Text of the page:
I was reading about Bethesda and the man beside the pool. Please have a look here if you are not familiar with it. As a basically bitter and twisted person, I have often looked on the man as a kindred spirit.

The story says that the man had been ill for 38 years. That’s a long time – a lifetime and I wondered what was wrong with him.
I am only slightly ashamed to say that I have identified with the man, who, unable to rouse himself from whatever ailed him, lay there and watched others get into the water. These people were probably not as sick as he was; they were able to move forward and get into the water under their own steam. The blessing was there and they would skip past him and take it. How tempted was he to try and leg them up as they went past? (You are right, probably not at all but you are much nicer than I am)

A few things I have noticed about him.

  1. He complained that it was everyone else’s fault. “No-one will stop and help me get into the water” My default thinking has always been that he needed to help himself or, at least, go to Jesus and not expect everyone else, who, after all, had problems of their own, to carry him. In the end, he didn’t need anyone else. He asked Jesus for help and help arrived. There were conditions and he had to be obedient and do what Jesus had told him but it was his own faith that made him get up. (However, just thinking. If someone else had helped him. If someone had stopped what they were doing and carried him, then he wouldn’t have been there as long as he was).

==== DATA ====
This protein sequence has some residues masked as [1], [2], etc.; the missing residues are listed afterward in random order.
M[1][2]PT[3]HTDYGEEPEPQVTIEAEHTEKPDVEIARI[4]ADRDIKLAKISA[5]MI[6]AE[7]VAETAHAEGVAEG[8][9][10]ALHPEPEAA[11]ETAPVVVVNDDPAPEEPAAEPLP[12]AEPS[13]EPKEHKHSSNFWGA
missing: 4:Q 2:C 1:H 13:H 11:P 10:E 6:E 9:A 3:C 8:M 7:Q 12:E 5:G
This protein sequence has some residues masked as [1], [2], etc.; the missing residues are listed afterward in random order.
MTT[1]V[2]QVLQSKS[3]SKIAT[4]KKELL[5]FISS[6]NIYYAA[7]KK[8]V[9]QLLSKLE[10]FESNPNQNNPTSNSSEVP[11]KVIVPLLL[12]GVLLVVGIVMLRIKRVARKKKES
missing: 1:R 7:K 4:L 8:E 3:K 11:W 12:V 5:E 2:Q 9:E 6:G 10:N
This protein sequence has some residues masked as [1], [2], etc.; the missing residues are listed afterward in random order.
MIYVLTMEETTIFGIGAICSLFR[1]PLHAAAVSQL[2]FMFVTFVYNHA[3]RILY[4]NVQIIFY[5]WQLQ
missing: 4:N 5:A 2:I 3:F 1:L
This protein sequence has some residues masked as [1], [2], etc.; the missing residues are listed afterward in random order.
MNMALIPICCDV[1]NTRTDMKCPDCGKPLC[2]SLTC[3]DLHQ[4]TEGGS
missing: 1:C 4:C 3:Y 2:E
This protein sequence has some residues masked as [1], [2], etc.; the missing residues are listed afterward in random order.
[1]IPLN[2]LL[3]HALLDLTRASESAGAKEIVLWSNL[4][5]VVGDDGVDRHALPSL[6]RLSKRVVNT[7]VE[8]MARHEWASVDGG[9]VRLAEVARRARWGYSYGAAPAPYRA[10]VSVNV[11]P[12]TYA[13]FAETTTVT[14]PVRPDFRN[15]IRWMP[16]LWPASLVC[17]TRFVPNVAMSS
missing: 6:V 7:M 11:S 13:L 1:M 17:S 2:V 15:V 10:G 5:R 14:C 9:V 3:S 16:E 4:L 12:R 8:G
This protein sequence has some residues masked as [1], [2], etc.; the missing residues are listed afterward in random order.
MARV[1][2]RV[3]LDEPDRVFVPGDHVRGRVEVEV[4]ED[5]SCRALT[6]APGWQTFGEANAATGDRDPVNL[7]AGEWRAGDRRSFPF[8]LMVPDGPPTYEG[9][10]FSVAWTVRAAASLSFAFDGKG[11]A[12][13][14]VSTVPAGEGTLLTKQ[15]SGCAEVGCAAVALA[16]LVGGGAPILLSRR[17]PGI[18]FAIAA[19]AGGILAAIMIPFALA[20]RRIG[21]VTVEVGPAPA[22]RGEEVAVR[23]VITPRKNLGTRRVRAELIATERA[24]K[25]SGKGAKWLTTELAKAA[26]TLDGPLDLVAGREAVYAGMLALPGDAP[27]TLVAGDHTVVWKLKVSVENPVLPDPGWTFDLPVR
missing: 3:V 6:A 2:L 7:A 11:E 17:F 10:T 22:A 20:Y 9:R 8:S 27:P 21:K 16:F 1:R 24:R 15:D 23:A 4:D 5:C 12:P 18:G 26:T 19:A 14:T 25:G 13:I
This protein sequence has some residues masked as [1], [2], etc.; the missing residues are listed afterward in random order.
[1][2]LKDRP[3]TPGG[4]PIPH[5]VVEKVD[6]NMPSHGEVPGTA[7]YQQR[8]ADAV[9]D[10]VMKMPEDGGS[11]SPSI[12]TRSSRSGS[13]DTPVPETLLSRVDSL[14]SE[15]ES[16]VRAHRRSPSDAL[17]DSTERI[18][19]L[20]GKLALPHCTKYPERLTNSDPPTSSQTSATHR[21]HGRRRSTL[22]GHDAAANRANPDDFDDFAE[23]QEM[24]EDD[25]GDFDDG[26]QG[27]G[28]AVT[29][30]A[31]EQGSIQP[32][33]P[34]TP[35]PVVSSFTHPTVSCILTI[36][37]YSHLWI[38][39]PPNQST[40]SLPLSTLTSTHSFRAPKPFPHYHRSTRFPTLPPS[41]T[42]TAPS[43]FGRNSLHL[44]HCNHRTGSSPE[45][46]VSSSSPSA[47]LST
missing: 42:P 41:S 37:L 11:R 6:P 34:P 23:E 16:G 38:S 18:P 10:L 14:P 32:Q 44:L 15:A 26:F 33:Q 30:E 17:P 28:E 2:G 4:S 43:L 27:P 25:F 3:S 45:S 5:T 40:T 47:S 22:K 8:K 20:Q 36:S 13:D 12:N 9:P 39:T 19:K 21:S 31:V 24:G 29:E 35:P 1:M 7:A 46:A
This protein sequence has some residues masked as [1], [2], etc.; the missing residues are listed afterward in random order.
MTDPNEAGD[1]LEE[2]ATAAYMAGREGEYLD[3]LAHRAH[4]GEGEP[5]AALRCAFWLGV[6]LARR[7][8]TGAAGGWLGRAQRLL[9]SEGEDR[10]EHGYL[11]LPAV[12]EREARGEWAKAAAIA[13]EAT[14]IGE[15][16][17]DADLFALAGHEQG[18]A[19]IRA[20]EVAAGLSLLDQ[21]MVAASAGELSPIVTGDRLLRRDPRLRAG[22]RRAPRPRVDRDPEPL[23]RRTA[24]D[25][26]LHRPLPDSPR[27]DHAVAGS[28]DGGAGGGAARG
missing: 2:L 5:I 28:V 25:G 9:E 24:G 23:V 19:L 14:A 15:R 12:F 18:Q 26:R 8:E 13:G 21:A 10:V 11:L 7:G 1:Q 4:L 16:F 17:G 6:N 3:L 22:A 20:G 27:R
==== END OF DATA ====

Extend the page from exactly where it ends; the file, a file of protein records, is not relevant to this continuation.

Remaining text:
2. When Jesus asked him what was wrong – he told him. Jesus doesn’t request false cheer or pretending all is well. There was no “I’m not so bad thank you – how’s yourself?” There was an honest answer to an honest question. It may not have been a cheery answer – coloured as it was by the man’s general fed-upness and despair – but  he didn’t pretend anything else was going on.
  3. Jesus wasn’t scared off by how messed up the man was. “I have been ill for 38 years. I have lived among the invalids for all that time. My only possible hope is this pool and that isn’t working. No-one will help me. This life is nailed down for me now.” There isn’t a hint that Jesus thought “Blimey, what a miserable crow. He’s right, there is no way back for this man.” No pit is too deep and Corrie Ten Boon nearly said.